Rheinmetall was requested to develop a heavy tank referred to as the “new construction vehicle”. Rheinmetall engineer Jakob Engel who had worked in Kama recalled Rheinmetall building two vehicles – a tank and turret in mild steel. Although these were superior to the contender models from Krupp and Daimler-Benz, tank developments were to move in a different direction in the following years. Extremely heavy armoured vehicles with several turrets and large crews proved to be technically and tactically inappropriate in the course of the 1930s. Indeed, the multi-turret tanks from Rheinmetall were to be the last of their type ever to be built in Germany.

The tank school in Kama was closed on 15th September 1933 and the vehicles were returned to Germany via Leningrad and Szczecin after the seizure of power by Hitler’s national socialist party. The light-weight and heavy tractors were still used for training purposes at the tank firing school at Putlos for several years, after which they disappeared in the museums of several barracks.

Supervisory Board chairman opts for name change – Just a boyish prank?

Over the years, numerous prominent personalities have served on the Rheinmetall Supervisory Board, and some of these characters are swathed in mystery for some reason or other. One such person is Dr. Ing. H.c. Moritz von der Porten. Born in 1879 in Hamburg, he became one of the most important industrialists of the Weimar Republic.
As director general of Vereinigte Aluminiumwerke and Supervisory Board member of Vereinigte Industrie-Anlagen AG that held a majority stake in Rheinmetall, he chaired the Rheinmetall Supervisory Board between 1929 and 1932. Although von der Porten’s biography is fairly well recorded, nobody knows why he suddenly decided to change his first name. Interestingly, the Rheinmetall annual reports from 1931 onwards refer to Max von der Porten, and this is the name referenced in all documents relating to business history.

Only the archives of the Technical University of Brunswick have evidence of his original first name Moritz under which Brunswick University also awarded him an honorary doctorate in 1921. Oddly, the name change is not mentioned in any of the biographical writings. Nonetheless, there is no doubt whatsoever that it was always the same person – although his first name varied. Even before the national socialists came to power, von der Porten left Rheinmetall and served as an advisor for trade and industry to the Turkish government. He emigrated to the USA in 1940 and died in New York on September 6th, 1943 – under the name of Max and not Moritz.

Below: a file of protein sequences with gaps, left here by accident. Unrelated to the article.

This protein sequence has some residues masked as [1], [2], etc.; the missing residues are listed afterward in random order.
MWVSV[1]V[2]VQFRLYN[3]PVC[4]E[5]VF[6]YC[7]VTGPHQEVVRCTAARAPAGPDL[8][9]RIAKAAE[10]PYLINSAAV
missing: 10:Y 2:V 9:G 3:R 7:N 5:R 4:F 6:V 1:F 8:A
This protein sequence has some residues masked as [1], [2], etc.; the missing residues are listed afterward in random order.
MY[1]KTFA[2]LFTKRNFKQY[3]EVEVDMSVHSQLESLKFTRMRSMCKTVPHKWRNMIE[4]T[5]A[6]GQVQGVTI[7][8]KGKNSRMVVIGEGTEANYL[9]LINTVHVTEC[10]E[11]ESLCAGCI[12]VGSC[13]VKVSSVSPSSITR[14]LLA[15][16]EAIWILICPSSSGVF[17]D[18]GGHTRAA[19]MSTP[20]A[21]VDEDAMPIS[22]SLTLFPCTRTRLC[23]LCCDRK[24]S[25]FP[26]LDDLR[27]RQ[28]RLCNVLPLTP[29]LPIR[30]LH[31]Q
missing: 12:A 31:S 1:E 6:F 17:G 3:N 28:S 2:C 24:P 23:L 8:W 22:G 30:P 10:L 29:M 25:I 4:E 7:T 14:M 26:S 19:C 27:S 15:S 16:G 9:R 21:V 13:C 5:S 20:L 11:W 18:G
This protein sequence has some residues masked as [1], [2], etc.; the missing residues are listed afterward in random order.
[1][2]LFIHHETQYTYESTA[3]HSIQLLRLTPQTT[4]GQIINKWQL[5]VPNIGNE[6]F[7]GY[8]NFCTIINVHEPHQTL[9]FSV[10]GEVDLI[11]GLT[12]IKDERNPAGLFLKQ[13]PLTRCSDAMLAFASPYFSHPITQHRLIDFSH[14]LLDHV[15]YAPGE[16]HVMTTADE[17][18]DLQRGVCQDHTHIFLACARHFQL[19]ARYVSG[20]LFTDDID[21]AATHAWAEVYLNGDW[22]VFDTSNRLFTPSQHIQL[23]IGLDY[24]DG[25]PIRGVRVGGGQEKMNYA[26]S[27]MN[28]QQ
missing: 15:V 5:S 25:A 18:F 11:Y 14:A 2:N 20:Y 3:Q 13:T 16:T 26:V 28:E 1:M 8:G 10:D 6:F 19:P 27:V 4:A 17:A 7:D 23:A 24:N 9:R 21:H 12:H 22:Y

Rheinmetall in Phantasialand

The roles were clear: as the puppet master, Richard Schmidt was the creative head; Gottfried Löffelhardt came from one of Europe’s biggest fairground families. Together, they dreamt of creating an American-style amusement park in Germany. No sooner said than done! The theme park for which Richard Schmidt had created the puppets opened its gates near the lake by Brühl not far from Cologne on April 30th, 1967.
Attractions included a vintage railway and a western express; a cable car crossing the lake was added at a later stage. From its humble beginnings, the leisure center has developed into an impressive 28 hectare amusement park called Phantasialand attracting around 1.75 million visitors each year – an impressive career for the former mining area. The lake is a relic from the open cast lignite mine that existed in the area. One of the companies that used to be actively involved in the mine was the present-day Rheinmetall AG. In 1920, Rheinmetall – known as Rheinische Metallwaaren- und Maschinenfabrik AG in those days – had acquired a majority stake in the factory Braunkohle- und Brikettfabrik Berggeist AG (established in 1908) in order to safeguard the power supply for its own steel works. Demand for the increasingly expensive fuel had risen in the wake of the industrialisation.
The open cast mining sector in the Rhineland flourished, but by 1965 the coal in the Berggeist mine had been extracted so that the mine was shut down. Rheinmetall itself had already divested its share in the mine around 1925 – the reasons for this are still not known. Two years after the shutdown, Schmidt and Löffelhardt transformed the Berggeist mine into an amusement park. In 1974, the first white-water ride was opened and turned out to be a true crowd-puller. Modernday visitors will hardly find a ride across rough waters exciting. What they want to see is the Temple of the Night Hawk or the Deep in Africa theme park with its inverted rollercoaster Black Mamba including terrifying twists and spectacular screws. In hindsight, it has always been an area of intense activity!